Thaifoon features an extensive menu of eclectic Asian fare. Start with an order of the crispy crab wontons ($8.25) drizzled with a sweet chili-citrus sauce, or savor podded protein-rich edamame ($4.25) sprinkled with kosher salt. Entrees are grouped by the sea, land, or plant organism from which they were born, and include the signature evil jungle princess shrimp ($14.75), a spicy-hot wok'd medley of veggies in a peanut red-curry sauce, as well as the classic noodle nest of pad thai (regular $14.25, veggie $14). A separate gluten-free menu offers delicious dining options for dissenting digestive systems, complete with dessert. The semi-casual eatery boasts a sunny décor accented by yellow walls, warm wood accents, and a bright, busy carpet to entertain the eyes attached to the soles of the feet.
Kulnapa Siripong learned to cook Thai cuisine at a young age alongside her mother in the kitchen. Now she shares those recipes at Bangkok Terrace, an eatery she opened in the Gallivan Center in 2012. Marinated duck served with her special honey sauce, fresh papaya salad, and Thai-style barbecue are a few of her specialties. She also simmers seven types of curry, infusing it with the piquancy of curry pastes imported from Thailand. After the main course, diners can sweeten palates with housemade coconut or coffee ice cream.
Visitors to the Utah Arts Festival stride across concrete promenades and grassy lawns sprawled out between fountains and modern buildings, which have glass walls that reflect the fest’s vibrant paintings and eclectic sculptures. Since its inception more than 35 years ago, the four-day festival has taken over a multiblock radius to accommodate hundreds of visual artists, musicians, performers, and culinary artists, each celebrating modern art and the local community. Throughout indoor and outdoor exhibitions, visitors explore varied works of visual art represented through special exhibitions and hands-on workshops with featured artists. A marketplace also gives artists a place to sell their paintings, wearable art, and sculptures to help disseminate their crafts and raise enough money for van Gogh’s ghost to move out of their basements.
Musicians score the festival throughout its days with worldwide genres on several outdoor stages, and storytellers and other literary artists tickle ears with eclectic tales and recitations of the UN staff directory. Across the grounds, festival staffers recycle the fete’s discarded plastic, aluminum, and cardboard as well as food scraps and vegetable oil, and promote eco-friendly practices with a protected bicycle lot and bike valet.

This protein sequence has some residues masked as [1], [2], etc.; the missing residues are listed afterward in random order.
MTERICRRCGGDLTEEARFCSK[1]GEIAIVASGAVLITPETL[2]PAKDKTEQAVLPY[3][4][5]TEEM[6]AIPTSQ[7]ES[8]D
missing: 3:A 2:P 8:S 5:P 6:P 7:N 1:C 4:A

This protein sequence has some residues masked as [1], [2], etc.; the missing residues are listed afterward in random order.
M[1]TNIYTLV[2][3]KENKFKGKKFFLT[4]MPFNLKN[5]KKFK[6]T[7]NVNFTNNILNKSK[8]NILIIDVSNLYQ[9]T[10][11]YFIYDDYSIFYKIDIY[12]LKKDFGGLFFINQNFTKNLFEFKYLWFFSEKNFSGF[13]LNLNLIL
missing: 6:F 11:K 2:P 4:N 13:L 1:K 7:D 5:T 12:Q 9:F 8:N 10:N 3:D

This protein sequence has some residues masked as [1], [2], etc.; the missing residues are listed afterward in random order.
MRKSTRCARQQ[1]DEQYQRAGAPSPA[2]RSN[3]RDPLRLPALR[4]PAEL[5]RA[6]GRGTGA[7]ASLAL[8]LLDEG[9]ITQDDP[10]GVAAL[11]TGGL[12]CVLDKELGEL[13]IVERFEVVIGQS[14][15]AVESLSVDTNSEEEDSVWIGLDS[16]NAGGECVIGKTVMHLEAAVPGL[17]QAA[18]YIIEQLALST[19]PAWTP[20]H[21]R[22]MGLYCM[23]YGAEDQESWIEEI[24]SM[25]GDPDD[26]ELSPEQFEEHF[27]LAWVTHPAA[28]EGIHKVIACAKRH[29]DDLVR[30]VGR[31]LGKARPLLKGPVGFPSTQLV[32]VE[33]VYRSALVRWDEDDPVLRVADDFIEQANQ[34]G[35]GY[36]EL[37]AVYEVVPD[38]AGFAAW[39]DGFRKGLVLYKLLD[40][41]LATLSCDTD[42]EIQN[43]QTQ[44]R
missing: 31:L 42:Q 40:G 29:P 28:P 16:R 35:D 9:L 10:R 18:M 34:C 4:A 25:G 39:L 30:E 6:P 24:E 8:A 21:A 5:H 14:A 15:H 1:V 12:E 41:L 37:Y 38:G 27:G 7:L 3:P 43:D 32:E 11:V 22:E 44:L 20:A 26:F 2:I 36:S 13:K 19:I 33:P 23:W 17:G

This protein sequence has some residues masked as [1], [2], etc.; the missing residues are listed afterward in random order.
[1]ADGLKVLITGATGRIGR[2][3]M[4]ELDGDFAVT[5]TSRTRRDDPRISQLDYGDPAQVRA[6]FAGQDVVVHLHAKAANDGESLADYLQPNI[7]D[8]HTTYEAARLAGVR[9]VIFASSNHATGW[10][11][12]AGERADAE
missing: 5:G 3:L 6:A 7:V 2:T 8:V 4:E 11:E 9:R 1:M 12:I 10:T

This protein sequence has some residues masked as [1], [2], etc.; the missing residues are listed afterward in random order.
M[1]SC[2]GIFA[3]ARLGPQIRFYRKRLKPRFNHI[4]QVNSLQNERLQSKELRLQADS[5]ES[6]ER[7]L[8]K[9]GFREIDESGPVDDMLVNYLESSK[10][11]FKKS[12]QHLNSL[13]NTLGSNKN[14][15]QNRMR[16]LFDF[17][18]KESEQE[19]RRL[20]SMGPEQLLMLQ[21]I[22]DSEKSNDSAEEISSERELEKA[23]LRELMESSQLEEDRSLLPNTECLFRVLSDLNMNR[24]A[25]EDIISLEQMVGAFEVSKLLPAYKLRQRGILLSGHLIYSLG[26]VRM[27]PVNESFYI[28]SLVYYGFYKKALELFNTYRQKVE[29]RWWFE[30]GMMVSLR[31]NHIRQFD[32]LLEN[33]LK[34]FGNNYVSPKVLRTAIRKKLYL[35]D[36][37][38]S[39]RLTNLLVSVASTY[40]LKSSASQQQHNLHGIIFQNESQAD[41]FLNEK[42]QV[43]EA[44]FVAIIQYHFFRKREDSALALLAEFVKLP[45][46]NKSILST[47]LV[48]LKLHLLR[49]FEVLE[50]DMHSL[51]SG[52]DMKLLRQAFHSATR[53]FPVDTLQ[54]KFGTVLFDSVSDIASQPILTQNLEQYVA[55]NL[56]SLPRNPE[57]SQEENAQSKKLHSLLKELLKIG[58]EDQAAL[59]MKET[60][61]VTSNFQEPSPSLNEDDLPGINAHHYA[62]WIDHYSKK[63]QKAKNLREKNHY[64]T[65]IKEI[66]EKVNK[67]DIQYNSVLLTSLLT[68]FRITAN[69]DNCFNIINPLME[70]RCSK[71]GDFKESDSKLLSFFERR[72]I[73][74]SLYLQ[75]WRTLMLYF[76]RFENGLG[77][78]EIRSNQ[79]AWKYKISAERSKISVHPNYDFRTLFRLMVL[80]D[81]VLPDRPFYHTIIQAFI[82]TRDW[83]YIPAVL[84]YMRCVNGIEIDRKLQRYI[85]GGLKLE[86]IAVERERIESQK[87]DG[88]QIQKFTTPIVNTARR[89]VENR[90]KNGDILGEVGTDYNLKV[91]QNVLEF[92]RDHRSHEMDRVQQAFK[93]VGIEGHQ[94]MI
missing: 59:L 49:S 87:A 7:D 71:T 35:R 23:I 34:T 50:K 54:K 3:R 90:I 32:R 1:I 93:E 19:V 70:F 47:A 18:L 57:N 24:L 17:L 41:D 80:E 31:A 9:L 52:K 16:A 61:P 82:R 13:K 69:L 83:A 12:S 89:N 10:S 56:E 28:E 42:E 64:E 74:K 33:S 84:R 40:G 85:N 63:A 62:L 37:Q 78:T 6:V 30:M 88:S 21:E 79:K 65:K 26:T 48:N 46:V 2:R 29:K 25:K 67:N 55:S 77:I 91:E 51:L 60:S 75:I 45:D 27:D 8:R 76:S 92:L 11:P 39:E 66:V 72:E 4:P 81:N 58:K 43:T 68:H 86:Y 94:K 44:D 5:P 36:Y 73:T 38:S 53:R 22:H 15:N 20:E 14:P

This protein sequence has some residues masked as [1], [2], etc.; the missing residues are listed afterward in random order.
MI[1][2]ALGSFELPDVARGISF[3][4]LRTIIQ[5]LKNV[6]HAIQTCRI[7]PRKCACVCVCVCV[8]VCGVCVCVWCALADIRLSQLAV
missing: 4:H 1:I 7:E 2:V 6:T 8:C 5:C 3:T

Executive chef and owner Jitrada Dreier creates signature Thai dishes using the same techniques she learned in her native Thailand while working in catering for government officials. Using fresh ingredients from local suppliers, she makes thai squid salad, Tom Kha coconut soup, and an array of stir-fry, noodle, and rice dishes.
They might specialize in Thai food, but Bangkok Classic certainly pulls culinary influences from throughout Asia. It's apparent from the first glance at the appetizer list, where guests will see egg rolls filled with glass noodles, wontons with sweet chili sauce, and curry puff pastries. Curry reappears later in the menu, in seven varieties such as an eggplant-salmon blend with coconut milk and bell peppers. The specialty entrees are steadfastly Thai, including pad palam, a choice of stir-fried meat mixed with peanut sauce and a blend of carrots, zucchini, and steamed cabbage.
Lacquered tables lit by sunlight from expansive windows gleam in Rice's modern dining room. Spicy aromas waft in from the kitchen, foretelling the arrival of entrees that blend the culinary traditions of Japan, China, Thailand, Vietnam, and the United States. Some of these flavors meld within the dishes themselves: combining grilled steak, asparagus, and eel sauce, the Cowboy sushi roll melts away boundaries between East and West, much like a blast furnace full of old compasses. But chefs also cook traditional Asian recipes, such as a Thai curry with coconut milk or Japanese udon noodles with tempura shrimp. And they're accommodating of other diets, too. Several vegetarian dishes incorporate soy chicken substitute, whose tender texture pleased the writer of a 2009 In This Week review.